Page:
• News - North Central - FCT
  • Updated: October 20, 2021

One Year After #ENDSARS Protest, What Lies Ahead?

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Maureen Okpe
Maureen Okpe

Maureen is a media practitioner and an impeccable writer with close to 4 years active experience wor...

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A year ago, #EndSARS protests erupted across Nigeria, with Abuja the Federal Capital not left out. The protests was sparked by many reported cases of police brutality and the illegal ways the Special Anti-Robbery Squad (SARS) a unit in the Nigerian Police Force, handles supposed criminal cases.

Police brutality is not unique to Nigeria. The menace is almost universal. It is the level of accountability and transparency in policing that makes the difference in some countries and this is apparently missing in the Nigeria Police Force.

The #ENDSARS protest was one way persons in the capital city tried to communicate with the government which in sane climes is okay, but not in Nigeria, as the powers that be do not want the judgment it deserves.

In Abuja, though the protest did not turn ugly, the protesters blocked the major road leading to the airport, causing heavy traffic on this axis, with persons spending a whole day on the road on their way from their respective workplaces.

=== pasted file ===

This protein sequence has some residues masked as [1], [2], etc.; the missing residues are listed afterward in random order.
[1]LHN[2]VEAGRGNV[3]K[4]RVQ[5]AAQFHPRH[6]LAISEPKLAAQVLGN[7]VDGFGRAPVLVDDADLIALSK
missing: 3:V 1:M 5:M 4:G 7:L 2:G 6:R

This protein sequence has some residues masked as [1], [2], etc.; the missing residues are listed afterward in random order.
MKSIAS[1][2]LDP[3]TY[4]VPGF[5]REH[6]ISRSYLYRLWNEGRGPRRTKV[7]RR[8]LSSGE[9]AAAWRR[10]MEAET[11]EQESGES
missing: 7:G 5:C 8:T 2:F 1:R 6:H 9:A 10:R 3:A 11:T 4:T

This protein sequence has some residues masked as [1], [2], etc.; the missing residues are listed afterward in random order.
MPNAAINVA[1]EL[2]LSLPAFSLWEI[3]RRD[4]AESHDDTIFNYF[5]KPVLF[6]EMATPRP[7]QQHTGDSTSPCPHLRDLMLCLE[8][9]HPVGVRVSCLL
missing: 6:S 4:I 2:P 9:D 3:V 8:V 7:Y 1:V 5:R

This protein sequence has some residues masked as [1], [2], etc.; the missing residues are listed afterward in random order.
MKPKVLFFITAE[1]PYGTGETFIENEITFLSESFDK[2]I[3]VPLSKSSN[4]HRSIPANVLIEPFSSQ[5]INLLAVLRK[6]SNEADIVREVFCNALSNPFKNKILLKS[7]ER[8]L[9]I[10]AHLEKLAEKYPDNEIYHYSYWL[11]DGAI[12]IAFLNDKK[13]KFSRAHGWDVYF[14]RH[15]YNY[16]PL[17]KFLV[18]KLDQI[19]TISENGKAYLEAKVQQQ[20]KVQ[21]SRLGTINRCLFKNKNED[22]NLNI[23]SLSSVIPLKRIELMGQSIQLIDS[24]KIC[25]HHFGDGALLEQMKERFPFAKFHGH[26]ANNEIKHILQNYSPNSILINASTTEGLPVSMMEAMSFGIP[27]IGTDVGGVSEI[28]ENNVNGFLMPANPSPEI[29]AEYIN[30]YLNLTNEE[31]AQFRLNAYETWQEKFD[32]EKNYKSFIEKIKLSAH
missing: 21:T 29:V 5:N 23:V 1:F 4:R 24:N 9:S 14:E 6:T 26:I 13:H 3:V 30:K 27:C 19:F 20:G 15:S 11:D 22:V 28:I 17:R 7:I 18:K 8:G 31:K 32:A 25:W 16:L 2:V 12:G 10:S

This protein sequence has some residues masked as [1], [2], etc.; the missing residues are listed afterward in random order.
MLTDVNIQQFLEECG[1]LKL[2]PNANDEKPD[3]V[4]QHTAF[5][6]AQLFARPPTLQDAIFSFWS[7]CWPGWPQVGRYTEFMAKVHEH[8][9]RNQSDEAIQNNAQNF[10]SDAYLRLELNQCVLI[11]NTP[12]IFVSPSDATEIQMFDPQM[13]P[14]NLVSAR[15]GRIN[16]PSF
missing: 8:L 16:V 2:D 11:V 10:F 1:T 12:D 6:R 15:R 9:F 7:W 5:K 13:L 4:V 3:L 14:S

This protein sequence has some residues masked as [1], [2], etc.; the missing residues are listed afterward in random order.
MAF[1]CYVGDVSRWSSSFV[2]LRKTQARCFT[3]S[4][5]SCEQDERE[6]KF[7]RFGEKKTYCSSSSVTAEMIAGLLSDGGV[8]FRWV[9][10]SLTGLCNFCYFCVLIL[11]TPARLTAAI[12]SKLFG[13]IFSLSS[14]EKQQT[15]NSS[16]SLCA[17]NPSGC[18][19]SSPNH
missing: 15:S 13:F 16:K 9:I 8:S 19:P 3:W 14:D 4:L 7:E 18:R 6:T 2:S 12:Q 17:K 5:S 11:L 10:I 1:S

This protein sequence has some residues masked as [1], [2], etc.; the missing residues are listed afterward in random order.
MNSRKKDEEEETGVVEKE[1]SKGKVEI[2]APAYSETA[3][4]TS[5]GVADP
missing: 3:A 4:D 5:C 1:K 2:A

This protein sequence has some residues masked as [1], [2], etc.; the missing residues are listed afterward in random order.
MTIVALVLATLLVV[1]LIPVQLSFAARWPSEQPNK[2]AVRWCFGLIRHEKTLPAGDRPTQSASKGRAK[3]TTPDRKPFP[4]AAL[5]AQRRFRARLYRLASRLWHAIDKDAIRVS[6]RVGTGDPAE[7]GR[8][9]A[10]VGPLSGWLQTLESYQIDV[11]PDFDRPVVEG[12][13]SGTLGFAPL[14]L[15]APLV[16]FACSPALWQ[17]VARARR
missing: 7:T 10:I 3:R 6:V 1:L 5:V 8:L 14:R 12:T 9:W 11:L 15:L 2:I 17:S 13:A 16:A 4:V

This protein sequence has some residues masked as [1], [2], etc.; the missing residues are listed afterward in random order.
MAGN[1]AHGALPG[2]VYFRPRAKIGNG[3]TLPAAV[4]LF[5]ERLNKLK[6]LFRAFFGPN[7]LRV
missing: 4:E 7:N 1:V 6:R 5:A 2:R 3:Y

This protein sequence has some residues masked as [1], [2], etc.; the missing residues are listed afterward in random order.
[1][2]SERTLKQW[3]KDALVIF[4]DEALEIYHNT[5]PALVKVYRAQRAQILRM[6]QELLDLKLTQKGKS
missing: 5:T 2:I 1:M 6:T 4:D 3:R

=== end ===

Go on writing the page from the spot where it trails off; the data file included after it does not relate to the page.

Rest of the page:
The protests did not eliminate police brutality – and they could not have. But they undoubtedly brought to the fore the crudeness of some police officers and the rot which has pervaded the Nigerian police for years.

The major demands of the protesters in Abuja included the disbandment of the robbery squad, justice for victims of police brutality, and improved welfare of police officers. Incidents of brutality have been reported in the year since then. This has included a report by Amnesty International citing police brutality and human rights violations in southeast Nigeria from January to June 2021.

President Muhammadu Buhari took two weeks to respond to the protests, making a series of promises which included banning the Special Anti-Robbery Squad, bringing erring officers to book, and setting up committees of inquiry in all the states, including the Federal capital city, Abuja.

But many felt his response did not adequately address the issues raised by the protesters. Others also described the president’s address as grossly unapologetic.

The first decision taken in the wake of the protests was the disbanding of the tactical squad. However, nothing has been heard about erring officers being punished.

A Panel committee was set to investigate allegations of violation of human rights up to see to the situations which resulted in the protest. One can dare to say it did not work judiciously to carry out the task assigned.